Leonard Cohen Worldwide Tour
It started as a financial rescue mission. After Leonard Cohen learned, at age 70, that his manager/sometime-lover had absconded with most of his life savings, he realized that his only chance of replenishing his funds was to go on tour. Cohen wasn't sure how many fans he had left, so he first agreed only to a test run of theater dates in far-flung Canadian towns.
Though he'd never
much enjoyed touring,
Cohen was a unique
ly charismatic live performer. Even those first shows stretched past the two-hour mark, mixing elegant rearrangements of 1960s classics like "Suzanne" and "Bird on the Wire" with more recent tunes like "Waiting for the Miracle" and "Boogie Street." His voice had deepened considerably, but that only gave it more authority and character. "It's like he was whispering into your ear," says longtime backup singer Sharon Robinson.
The shows were spectacular, and word-of-mouth spread quickly. By 2009, Cohen was selling out arenas all over Europe, and eventually he hit 20,000-seaters in America, including Madison Square Garden. The tour eventually ran for 387 shows across five years. Even as he neared his 80th birthday, he kept adding new songs and stretching the running time to three and a half hours, even skipping offstage before the encores. "Leonard was really good at conserving his strength and blocking out distractions and prioritizing his energy," says Robinson. "He lived an almost monastic lifestyle even though he wasn't a real monk."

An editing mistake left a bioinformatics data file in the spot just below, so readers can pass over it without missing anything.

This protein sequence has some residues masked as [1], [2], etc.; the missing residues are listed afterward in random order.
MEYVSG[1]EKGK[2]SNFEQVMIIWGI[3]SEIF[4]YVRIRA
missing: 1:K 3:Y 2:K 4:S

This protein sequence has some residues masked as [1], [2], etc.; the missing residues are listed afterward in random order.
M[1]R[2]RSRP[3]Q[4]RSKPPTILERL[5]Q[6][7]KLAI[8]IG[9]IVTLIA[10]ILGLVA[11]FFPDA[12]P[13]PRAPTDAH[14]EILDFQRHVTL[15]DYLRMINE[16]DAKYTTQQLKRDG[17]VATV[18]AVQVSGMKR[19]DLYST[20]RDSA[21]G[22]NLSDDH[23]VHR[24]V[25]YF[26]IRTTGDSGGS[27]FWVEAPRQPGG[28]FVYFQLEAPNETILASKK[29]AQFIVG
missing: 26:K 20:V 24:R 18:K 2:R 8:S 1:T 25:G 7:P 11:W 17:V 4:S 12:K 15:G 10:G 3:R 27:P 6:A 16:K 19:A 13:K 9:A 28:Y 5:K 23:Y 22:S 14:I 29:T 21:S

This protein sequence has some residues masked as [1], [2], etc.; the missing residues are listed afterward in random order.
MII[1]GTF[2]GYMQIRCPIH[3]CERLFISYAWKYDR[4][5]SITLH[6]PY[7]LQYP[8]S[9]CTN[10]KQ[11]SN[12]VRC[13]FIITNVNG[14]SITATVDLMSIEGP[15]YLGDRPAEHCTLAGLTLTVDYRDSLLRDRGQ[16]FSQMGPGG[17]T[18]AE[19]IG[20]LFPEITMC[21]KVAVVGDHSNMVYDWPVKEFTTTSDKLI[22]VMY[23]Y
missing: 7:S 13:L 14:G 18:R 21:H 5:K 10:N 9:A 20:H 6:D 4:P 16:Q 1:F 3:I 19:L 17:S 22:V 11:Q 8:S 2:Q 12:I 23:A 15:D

the time he played his final show, in Auckland, New Zealand, Cohen had gone
from cult favorite to cross-generational icon. After he closed that performance
with a sprightly "Save the Last Dance for Me," he doffed his hat,
took a deep bow and walked off the stage, smiling. "I want to thank you,"
he said to the audience. "Not just for tonight, but for all the years you've
paid attention to my songs." A.G.